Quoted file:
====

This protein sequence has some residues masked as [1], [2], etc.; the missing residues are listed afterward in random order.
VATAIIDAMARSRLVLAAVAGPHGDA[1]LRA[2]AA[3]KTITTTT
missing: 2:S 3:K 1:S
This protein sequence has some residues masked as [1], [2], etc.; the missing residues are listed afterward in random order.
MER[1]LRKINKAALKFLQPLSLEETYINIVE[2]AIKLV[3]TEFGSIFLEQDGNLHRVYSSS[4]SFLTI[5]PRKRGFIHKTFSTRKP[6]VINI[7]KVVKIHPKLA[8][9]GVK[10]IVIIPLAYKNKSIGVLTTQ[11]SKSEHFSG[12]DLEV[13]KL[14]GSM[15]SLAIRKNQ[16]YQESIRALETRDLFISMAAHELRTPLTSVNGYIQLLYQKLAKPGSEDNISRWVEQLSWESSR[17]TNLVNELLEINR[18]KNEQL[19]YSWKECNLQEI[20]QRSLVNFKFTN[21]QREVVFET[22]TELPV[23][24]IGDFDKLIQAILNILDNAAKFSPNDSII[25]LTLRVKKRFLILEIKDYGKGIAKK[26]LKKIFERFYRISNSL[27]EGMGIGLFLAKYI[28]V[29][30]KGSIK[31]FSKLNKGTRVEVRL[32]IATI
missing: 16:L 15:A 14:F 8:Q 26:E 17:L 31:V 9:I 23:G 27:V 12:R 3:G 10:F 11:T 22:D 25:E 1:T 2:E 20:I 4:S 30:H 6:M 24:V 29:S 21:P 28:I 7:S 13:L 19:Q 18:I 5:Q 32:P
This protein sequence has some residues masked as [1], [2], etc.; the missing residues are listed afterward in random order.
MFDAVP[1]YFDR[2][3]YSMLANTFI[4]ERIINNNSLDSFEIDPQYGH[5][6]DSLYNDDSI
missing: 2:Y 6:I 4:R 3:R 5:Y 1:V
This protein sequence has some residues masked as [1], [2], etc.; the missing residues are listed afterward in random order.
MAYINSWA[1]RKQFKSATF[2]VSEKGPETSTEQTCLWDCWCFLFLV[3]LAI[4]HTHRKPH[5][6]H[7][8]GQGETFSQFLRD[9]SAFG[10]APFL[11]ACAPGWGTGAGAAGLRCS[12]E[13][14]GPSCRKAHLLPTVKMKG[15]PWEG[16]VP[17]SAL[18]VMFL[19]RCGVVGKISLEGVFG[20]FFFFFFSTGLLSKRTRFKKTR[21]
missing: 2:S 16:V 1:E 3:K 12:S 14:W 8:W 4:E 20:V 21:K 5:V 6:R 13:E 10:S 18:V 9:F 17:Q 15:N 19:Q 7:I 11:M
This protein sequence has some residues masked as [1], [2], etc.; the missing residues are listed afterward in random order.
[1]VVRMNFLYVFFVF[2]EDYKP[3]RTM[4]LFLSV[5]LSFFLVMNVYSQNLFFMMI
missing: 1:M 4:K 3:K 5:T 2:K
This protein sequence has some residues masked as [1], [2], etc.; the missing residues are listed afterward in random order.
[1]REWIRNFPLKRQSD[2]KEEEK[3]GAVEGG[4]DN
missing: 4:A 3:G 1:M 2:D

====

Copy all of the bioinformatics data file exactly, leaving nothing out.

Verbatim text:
This protein sequence has some residues masked as [1], [2], etc.; the missing residues are listed afterward in random order.
VATAIIDAMARSRLVLAAVAGPHGDA[1]LRA[2]AA[3]KTITTTT
missing: 2:S 3:K 1:S
This protein sequence has some residues masked as [1], [2], etc.; the missing residues are listed afterward in random order.
MER[1]LRKINKAALKFLQPLSLEETYINIVE[2]AIKLV[3]TEFGSIFLEQDGNLHRVYSSS[4]SFLTI[5]PRKRGFIHKTFSTRKP[6]VINI[7]KVVKIHPKLA[8][9]GVK[10]IVIIPLAYKNKSIGVLTTQ[11]SKSEHFSG[12]DLEV[13]KL[14]GSM[15]SLAIRKNQ[16]YQESIRALETRDLFISMAAHELRTPLTSVNGYIQLLYQKLAKPGSEDNISRWVEQLSWESSR[17]TNLVNELLEINR[18]KNEQL[19]YSWKECNLQEI[20]QRSLVNFKFTN[21]QREVVFET[22]TELPV[23][24]IGDFDKLIQAILNILDNAAKFSPNDSII[25]LTLRVKKRFLILEIKDYGKGIAKK[26]LKKIFERFYRISNSL[27]EGMGIGLFLAKYI[28]V[29][30]KGSIK[31]FSKLNKGTRVEVRL[32]IATI
missing: 16:L 15:A 14:F 8:Q 26:E 17:L 31:V 9:I 23:G 27:V 12:R 3:G 10:F 11:T 22:D 25:E 1:T 2:E 20:I 4:S 30:H 6:M 24:V 29:S 21:P 28:I 7:S 13:L 19:Q 18:I 5:Q 32:P
This protein sequence has some residues masked as [1], [2], etc.; the missing residues are listed afterward in random order.
MFDAVP[1]YFDR[2][3]YSMLANTFI[4]ERIINNNSLDSFEIDPQYGH[5][6]DSLYNDDSI
missing: 2:Y 6:I 4:R 3:R 5:Y 1:V
This protein sequence has some residues masked as [1], [2], etc.; the missing residues are listed afterward in random order.
MAYINSWA[1]RKQFKSATF[2]VSEKGPETSTEQTCLWDCWCFLFLV[3]LAI[4]HTHRKPH[5][6]H[7][8]GQGETFSQFLRD[9]SAFG[10]APFL[11]ACAPGWGTGAGAAGLRCS[12]E[13][14]GPSCRKAHLLPTVKMKG[15]PWEG[16]VP[17]SAL[18]VMFL[19]RCGVVGKISLEGVFG[20]FFFFFFSTGLLSKRTRFKKTR[21]
missing: 2:S 16:V 1:E 3:K 12:S 14:W 8:W 4:E 20:V 21:K 5:V 6:R 13:E 10:S 18:V 9:F 17:Q 15:N 19:Q 7:I 11:M
This protein sequence has some residues masked as [1], [2], etc.; the missing residues are listed afterward in random order.
[1]VVRMNFLYVFFVF[2]EDYKP[3]RTM[4]LFLSV[5]LSFFLVMNVYSQNLFFMMI
missing: 1:M 4:K 3:K 5:T 2:K
This protein sequence has some residues masked as [1], [2], etc.; the missing residues are listed afterward in random order.
[1]REWIRNFPLKRQSD[2]KEEEK[3]GAVEGG[4]DN
missing: 4:A 3:G 1:M 2:D